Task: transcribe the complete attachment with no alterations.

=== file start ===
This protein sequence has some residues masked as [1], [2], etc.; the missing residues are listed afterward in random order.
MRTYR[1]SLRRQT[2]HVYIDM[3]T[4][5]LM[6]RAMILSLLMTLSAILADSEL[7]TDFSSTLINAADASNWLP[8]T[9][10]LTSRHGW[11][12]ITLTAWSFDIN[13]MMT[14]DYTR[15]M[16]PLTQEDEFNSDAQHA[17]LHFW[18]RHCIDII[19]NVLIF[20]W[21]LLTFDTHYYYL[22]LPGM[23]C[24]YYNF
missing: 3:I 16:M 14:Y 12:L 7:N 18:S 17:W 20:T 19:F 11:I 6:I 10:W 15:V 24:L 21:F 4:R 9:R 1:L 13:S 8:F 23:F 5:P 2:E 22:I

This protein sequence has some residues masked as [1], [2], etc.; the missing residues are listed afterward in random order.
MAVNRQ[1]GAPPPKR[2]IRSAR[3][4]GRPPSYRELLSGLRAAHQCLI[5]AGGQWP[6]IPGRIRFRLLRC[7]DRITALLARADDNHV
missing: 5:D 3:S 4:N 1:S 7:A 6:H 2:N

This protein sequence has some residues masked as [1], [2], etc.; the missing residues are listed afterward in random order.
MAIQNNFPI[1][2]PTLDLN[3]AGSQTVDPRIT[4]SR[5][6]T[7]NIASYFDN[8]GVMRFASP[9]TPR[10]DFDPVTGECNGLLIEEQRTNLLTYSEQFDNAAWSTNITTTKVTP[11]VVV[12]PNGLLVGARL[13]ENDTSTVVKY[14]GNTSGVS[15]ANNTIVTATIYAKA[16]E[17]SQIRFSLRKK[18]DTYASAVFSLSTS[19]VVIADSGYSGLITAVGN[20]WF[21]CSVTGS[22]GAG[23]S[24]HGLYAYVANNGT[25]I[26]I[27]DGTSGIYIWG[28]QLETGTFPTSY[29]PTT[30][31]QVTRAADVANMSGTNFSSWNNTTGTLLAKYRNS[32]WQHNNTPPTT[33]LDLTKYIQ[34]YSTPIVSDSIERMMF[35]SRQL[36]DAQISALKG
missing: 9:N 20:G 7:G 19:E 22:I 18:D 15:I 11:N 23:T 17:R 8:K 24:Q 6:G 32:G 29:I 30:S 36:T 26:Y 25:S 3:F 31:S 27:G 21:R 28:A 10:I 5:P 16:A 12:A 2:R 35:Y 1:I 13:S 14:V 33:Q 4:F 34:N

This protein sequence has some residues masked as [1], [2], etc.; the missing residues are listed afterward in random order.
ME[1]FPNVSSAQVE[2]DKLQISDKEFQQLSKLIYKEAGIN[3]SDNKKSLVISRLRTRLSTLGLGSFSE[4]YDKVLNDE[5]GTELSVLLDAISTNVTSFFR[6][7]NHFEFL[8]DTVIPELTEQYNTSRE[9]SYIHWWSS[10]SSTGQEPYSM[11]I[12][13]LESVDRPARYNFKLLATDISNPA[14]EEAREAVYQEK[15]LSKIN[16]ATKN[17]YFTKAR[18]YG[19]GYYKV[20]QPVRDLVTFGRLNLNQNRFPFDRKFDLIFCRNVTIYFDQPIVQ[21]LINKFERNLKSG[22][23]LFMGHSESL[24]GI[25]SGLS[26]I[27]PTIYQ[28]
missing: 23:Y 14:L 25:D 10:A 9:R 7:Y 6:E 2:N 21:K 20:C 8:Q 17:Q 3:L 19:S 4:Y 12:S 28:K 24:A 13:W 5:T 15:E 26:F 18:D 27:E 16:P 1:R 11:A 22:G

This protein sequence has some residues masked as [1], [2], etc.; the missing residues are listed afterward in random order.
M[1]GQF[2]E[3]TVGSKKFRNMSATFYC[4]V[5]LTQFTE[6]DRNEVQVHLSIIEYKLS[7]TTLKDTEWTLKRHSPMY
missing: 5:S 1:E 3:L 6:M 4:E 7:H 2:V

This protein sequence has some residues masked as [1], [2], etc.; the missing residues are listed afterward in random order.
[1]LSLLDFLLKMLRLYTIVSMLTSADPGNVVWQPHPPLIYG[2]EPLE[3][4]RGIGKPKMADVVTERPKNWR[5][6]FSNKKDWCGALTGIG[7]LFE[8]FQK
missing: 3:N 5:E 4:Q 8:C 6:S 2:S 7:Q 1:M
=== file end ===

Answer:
This protein sequence has some residues masked as [1], [2], etc.; the missing residues are listed afterward in random order.
MRTYR[1]SLRRQT[2]HVYIDM[3]T[4][5]LM[6]RAMILSLLMTLSAILADSEL[7]TDFSSTLINAADASNWLP[8]T[9][10]LTSRHGW[11][12]ITLTAWSFDIN[13]MMT[14]DYTR[15]M[16]PLTQEDEFNSDAQHA[17]LHFW[18]RHCIDII[19]NVLIF[20]W[21]LLTFDTHYYYL[22]LPGM[23]C[24]YYNF
missing: 3:I 16:M 14:Y 12:L 7:N 18:S 17:W 20:T 19:F 11:I 6:I 10:W 15:V 24:L 21:F 4:R 9:R 1:L 13:S 8:F 23:F 5:P 2:E 22:I

This protein sequence has some residues masked as [1], [2], etc.; the missing residues are listed afterward in random order.
MAVNRQ[1]GAPPPKR[2]IRSAR[3][4]GRPPSYRELLSGLRAAHQCLI[5]AGGQWP[6]IPGRIRFRLLRC[7]DRITALLARADDNHV
missing: 5:D 3:S 4:N 1:S 7:A 6:H 2:N

This protein sequence has some residues masked as [1], [2], etc.; the missing residues are listed afterward in random order.
MAIQNNFPI[1][2]PTLDLN[3]AGSQTVDPRIT[4]SR[5][6]T[7]NIASYFDN[8]GVMRFASP[9]TPR[10]DFDPVTGECNGLLIEEQRTNLLTYSEQFDNAAWSTNITTTKVTP[11]VVV[12]PNGLLVGARL[13]ENDTSTVVKY[14]GNTSGVS[15]ANNTIVTATIYAKA[16]E[17]SQIRFSLRKK[18]DTYASAVFSLSTS[19]VVIADSGYSGLITAVGN[20]WF[21]CSVTGS[22]GAG[23]S[24]HGLYAYVANNGT[25]I[26]I[27]DGTSGIYIWG[28]QLETGTFPTSY[29]PTT[30][31]QVTRAADVANMSGTNFSSWNNTTGTLLAKYRNS[32]WQHNNTPPTT[33]LDLTKYIQ[34]YSTPIVSDSIERMMF[35]SRQL[36]DAQISALKG
missing: 9:N 20:G 7:G 19:E 22:I 18:D 15:I 11:N 23:T 17:R 8:K 24:Q 6:G 32:G 29:I 30:S 36:T 26:Y 25:S 3:F 31:S 27:G 21:R 28:A 10:I 5:P 16:A 12:A 2:R 35:Y 1:I 13:S 14:V 33:Q 4:F 34:N

This protein sequence has some residues masked as [1], [2], etc.; the missing residues are listed afterward in random order.
ME[1]FPNVSSAQVE[2]DKLQISDKEFQQLSKLIYKEAGIN[3]SDNKKSLVISRLRTRLSTLGLGSFSE[4]YDKVLNDE[5]GTELSVLLDAISTNVTSFFR[6][7]NHFEFL[8]DTVIPELTEQYNTSRE[9]SYIHWWSS[10]SSTGQEPYSM[11]I[12][13]LESVDRPARYNFKLLATDISNPA[14]EEAREAVYQEK[15]LSKIN[16]ATKN[17]YFTKAR[18]YG[19]GYYKV[20]QPVRDLVTFGRLNLNQNRFPFDRKFDLIFCRNVTIYFDQPIVQ[21]LINKFERNLKSG[22][23]LFMGHSESL[24]GI[25]SGLS[26]I[27]PTIYQ[28]
missing: 23:Y 14:L 25:D 10:A 9:R 7:Y 6:E 2:N 21:K 20:C 8:Q 17:Q 3:L 19:S 4:Y 12:S 28:K 24:A 13:W 5:T 15:E 26:F 18:D 27:E 16:P 1:R 11:A 22:G

This protein sequence has some residues masked as [1], [2], etc.; the missing residues are listed afterward in random order.
M[1]GQF[2]E[3]TVGSKKFRNMSATFYC[4]V[5]LTQFTE[6]DRNEVQVHLSIIEYKLS[7]TTLKDTEWTLKRHSPMY
missing: 5:S 1:E 3:L 6:M 4:E 7:H 2:V

This protein sequence has some residues masked as [1], [2], etc.; the missing residues are listed afterward in random order.
[1]LSLLDFLLKMLRLYTIVSMLTSADPGNVVWQPHPPLIYG[2]EPLE[3][4]RGIGKPKMADVVTERPKNWR[5][6]FSNKKDWCGALTGIG[7]LFE[8]FQK
missing: 3:N 5:E 4:Q 8:C 6:S 2:S 7:Q 1:M